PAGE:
“I was taught how to prune trees by my grandmother at their small household sized orchard in rural Vermont. When I moved to Denver 26 years ago I worked for a local tree business and then started my own company. When my son was born I needed work that offered health care/insurance and was more stable economically.

“So I pursued government work; working for the City of Brighton as their City Forester/Horticulturalist for 2 years, then as a Forestry Technician with the Metro Districts of Highlands Ranch for 5 1/2 yrs., then as a Forestry Tree Worker for the City of Westminster for 2 years and finally the City and County of Denver as an Arboreal Inspector for 11 1/2 years. I’ve basically worked in every facet of the tree care industry over the past 25+ years.”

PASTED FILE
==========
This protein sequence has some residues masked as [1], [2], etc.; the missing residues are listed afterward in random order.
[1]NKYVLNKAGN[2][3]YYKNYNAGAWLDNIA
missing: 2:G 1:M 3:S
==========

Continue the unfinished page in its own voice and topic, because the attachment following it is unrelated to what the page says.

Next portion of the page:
Ted Tompkins


Why “abenaki”?

Ted is part Abenaki. Abenaki is one of the smaller tribes that make up the larger collection of tribes known as Penobscot. Think Dakota, Lakota and Nakota compromise the Sioux. Ted’s first tree business was called Fornax Tree Service. He decided not to resurrect that name as he later learned that it means Goddess of the Ovens.

Ted has spent time some of the Sioux reservations in South Dakota dropping off supplies and attending sweat lodges. He says that he has always felt a kinship with Native Americans, their plight, and their story. Ted would start collecting donations to bring up to the reservation. The tree business can potentially help with that as it allows him to reach folks close to him in the community.